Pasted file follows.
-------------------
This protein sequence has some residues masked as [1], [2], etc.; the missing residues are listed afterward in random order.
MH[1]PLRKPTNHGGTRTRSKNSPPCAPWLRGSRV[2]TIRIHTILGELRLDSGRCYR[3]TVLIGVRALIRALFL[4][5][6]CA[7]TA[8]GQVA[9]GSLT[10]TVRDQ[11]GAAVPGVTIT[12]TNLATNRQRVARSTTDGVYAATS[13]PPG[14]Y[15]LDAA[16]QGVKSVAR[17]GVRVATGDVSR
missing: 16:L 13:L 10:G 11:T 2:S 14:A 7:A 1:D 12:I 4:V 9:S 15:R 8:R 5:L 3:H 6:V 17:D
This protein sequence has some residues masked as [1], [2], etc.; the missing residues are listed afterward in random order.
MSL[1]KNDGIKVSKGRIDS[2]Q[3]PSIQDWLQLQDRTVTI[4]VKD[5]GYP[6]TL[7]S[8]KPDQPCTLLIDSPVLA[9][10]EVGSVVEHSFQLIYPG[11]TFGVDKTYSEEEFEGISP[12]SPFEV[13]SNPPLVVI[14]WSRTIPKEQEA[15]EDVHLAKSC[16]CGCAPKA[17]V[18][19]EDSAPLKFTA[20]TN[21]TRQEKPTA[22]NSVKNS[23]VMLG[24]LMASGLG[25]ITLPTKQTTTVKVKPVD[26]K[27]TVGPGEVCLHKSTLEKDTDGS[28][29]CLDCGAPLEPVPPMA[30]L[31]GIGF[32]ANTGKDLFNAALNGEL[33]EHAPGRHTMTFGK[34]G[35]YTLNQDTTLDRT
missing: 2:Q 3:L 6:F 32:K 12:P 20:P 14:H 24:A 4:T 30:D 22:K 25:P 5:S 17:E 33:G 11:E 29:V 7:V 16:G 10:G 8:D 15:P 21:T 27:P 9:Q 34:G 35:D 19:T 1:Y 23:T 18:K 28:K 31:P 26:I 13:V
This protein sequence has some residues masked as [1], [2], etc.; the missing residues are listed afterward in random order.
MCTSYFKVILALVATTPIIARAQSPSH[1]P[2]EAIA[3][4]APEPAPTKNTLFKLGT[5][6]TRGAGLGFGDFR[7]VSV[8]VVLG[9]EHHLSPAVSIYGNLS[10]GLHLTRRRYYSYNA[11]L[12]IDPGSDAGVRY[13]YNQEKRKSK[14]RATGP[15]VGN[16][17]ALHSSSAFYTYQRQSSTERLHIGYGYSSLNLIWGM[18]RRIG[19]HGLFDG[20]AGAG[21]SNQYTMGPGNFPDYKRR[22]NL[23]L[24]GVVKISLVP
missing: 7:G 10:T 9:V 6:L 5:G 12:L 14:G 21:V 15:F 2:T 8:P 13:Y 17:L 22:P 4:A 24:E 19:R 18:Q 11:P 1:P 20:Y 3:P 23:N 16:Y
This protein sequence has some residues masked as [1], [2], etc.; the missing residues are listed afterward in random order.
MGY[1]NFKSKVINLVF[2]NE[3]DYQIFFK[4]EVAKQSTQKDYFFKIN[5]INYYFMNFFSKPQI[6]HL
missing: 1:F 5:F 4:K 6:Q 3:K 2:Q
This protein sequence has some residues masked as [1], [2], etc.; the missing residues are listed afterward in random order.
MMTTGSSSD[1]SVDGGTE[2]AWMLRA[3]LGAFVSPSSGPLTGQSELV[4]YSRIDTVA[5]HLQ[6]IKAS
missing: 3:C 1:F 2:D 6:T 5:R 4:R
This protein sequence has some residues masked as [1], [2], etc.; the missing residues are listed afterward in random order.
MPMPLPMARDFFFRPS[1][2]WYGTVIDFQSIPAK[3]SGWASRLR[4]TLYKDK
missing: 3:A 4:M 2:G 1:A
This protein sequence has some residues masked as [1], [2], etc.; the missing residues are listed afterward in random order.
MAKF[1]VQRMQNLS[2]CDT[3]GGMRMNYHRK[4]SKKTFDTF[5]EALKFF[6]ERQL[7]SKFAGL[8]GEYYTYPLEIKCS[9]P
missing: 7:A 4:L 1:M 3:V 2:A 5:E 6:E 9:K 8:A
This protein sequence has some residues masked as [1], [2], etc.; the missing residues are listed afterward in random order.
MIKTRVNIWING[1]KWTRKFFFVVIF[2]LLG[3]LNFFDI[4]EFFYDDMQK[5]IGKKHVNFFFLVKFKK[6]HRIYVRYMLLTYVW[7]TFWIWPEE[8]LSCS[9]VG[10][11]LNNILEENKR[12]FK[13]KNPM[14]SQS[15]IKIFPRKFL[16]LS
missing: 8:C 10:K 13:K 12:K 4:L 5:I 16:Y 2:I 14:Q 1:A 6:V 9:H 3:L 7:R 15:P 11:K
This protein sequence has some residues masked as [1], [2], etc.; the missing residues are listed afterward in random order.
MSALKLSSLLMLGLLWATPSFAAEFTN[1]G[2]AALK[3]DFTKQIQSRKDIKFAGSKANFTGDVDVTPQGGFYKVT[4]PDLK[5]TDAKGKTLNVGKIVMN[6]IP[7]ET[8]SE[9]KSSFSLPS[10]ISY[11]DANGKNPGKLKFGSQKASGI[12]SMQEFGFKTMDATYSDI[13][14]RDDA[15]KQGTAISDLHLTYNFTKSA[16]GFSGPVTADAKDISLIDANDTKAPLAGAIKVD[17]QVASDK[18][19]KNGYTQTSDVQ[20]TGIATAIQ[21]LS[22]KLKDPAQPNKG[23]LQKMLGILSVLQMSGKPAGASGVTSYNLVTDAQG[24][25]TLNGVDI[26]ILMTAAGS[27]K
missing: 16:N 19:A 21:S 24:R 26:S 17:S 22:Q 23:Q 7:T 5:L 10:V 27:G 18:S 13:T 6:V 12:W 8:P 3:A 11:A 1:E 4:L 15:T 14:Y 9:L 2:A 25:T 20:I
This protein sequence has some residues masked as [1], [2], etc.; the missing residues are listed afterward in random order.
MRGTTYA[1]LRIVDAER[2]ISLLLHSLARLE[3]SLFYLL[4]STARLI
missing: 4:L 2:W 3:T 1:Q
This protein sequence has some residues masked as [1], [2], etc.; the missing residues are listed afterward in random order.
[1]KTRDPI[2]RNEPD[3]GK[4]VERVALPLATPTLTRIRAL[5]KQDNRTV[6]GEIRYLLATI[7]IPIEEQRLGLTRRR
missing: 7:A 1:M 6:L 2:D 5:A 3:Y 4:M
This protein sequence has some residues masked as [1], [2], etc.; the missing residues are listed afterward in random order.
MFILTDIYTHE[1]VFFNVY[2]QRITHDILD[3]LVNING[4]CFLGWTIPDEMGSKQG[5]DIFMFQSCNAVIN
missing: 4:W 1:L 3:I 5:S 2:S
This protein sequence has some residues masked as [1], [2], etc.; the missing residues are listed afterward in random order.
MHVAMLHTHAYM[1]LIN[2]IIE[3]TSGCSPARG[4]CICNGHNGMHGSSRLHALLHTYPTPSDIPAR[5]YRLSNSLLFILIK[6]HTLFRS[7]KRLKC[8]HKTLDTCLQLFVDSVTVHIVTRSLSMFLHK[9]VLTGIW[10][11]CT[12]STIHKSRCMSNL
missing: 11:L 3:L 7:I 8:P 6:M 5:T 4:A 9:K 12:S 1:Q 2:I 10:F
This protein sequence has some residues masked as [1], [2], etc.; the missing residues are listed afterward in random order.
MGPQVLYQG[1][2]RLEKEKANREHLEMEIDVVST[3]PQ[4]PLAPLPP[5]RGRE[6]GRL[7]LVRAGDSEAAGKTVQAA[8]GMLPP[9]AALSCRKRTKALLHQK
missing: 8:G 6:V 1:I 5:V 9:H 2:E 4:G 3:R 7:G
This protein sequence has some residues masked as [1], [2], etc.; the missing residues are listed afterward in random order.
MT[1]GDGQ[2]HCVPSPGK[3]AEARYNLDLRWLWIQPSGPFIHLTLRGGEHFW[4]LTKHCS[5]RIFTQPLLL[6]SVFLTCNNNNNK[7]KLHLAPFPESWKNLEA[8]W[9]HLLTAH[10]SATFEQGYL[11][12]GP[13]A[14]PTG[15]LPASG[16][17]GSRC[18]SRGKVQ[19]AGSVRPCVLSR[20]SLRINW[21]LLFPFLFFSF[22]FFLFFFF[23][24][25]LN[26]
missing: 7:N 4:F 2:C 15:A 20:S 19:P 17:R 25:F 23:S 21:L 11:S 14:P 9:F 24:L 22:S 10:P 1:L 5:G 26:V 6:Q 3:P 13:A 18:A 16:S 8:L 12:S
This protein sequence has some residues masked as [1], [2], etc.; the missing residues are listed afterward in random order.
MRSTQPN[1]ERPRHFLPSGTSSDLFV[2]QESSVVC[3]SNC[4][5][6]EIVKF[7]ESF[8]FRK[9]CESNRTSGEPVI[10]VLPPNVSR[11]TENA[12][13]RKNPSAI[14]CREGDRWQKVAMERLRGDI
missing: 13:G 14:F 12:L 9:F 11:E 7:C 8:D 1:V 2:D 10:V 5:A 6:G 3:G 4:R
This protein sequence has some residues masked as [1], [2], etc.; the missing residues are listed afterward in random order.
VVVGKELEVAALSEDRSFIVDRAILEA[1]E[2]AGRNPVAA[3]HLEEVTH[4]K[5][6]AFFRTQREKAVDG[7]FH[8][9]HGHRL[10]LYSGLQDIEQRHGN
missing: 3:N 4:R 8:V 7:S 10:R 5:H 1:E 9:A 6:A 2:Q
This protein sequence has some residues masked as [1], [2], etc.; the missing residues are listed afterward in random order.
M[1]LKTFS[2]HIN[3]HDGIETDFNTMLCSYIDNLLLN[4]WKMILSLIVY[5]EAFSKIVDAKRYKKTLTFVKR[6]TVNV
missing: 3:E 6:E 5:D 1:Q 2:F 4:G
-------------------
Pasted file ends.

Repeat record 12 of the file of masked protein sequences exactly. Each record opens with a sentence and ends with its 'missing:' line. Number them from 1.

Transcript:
This protein sequence has some residues masked as [1], [2], etc.; the missing residues are listed afterward in random order.
MFILTDIYTHE[1]VFFNVY[2]QRITHDILD[3]LVNING[4]CFLGWTIPDEMGSKQG[5]DIFMFQSCNAVIN
missing: 4:W 1:L 3:I 5:S 2:S